Perfect Sound Forever- June/July 07 edition

Yes, it's summer time here in the Western hemisphere so another edition of PSF is out including...


Finnish secrets no more

"Forget inanities like Eurovision goofs Lordi and action rawkers like The Flaming Sideburns. Finland’s best kept secret is a chick band that couldn't even play their instruments back in 2000. Branded Women's story and evolution is a testament to the divine powers of rock 'n' roll. By 2004, they'd signed to a major label and issued a mysterious debut album..."


Her switched-on world

"Much contributes to Wendy Carlos' current near-total lack of presence in the larger music world, not the least of which has been her ages-past decision to transfer out of the gender she was miscast in, a decision that appears to have, unsurprisingly, dogged her to the present moment. Expectedly, obnoxious hounds have nipped at her heels, baying at the Tiresian quandary, to which she has responded in a largely lamentable manner."


San Fran punk interview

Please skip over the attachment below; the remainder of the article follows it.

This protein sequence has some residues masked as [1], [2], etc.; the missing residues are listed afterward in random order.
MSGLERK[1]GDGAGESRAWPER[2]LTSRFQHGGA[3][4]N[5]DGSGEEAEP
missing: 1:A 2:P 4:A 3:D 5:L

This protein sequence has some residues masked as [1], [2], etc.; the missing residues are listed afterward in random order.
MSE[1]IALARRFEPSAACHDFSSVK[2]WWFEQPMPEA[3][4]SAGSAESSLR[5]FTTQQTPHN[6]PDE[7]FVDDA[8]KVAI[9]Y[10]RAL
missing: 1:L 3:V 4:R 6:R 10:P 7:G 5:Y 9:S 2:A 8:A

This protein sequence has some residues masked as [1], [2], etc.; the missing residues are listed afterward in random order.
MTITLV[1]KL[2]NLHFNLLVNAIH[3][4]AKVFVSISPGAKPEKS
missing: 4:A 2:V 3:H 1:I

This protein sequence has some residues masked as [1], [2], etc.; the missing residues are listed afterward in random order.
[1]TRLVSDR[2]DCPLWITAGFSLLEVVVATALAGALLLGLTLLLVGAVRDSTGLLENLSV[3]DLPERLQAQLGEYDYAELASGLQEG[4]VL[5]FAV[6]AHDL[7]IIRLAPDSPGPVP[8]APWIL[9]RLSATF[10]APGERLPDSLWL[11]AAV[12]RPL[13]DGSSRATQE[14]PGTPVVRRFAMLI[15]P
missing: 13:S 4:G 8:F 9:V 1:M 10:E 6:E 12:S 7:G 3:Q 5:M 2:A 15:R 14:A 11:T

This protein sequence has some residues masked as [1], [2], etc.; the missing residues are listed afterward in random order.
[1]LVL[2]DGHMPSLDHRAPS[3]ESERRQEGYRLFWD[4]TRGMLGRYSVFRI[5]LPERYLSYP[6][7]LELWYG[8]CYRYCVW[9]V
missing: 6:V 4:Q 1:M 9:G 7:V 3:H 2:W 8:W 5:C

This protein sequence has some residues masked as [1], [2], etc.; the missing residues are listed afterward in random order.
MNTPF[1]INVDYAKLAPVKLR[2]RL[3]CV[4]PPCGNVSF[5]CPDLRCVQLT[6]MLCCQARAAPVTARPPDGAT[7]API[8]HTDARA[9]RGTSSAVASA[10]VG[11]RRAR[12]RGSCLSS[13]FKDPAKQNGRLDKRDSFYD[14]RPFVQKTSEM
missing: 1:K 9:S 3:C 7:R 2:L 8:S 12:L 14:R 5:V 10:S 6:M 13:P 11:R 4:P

"Like most people of 'my' generation, the band Crime probably invaded your consciousness via the Sonic Youth cover of their classic 'Hotwire My Heart,' a track whose aural and lyrical content seemed perfect for the crypto-cyberpunk vibe of SY's Sister album. But for those that weren't around when the band initially existed, finding any recorded output was akin to finding an intact Ark of the Covenant or something."


Former Blag Flag interview

"If Chuck Dukowski had only played on, say, Black Flag's first 6 releases – and he DID – he'd already be a music legend. Hell, if he'd only written Black Flag's "My War" – which, again, he did – he'd make the history books. But there's much more to the guy than that. Chuck also helped run (and co-owned) the SST label from approximately 1978-1989, the core period which saw the label make its name as the most important American independent label of the 1980's..."


Ska/rocksteady hero

"Justin Hinds began to make records with the Dominoes (Junior Dixon and Dennis Sinclair) forming a Jamaican harmony trio in the early 1960's and later gained some popularity abroad in the 1990's. Sadly, today Hinds and his comrades have remained rather unknown outside the circle of reggae cognoscenti and their music deserves much wider exposure."


Geographic compositions

"... the result of Kagel's desire not to be limited bylanguages he commonly heard around him in Europe and North America... (was a) change in compositional orientation from the electronic/theatrical to the linguistic/cultural- "Pieces of the Windrose," written between 1988 and 1994. Kagel composed these eight pieces, one for each of the major points of the compass, for a nine piece "salon orchestra."


Her feminist catalog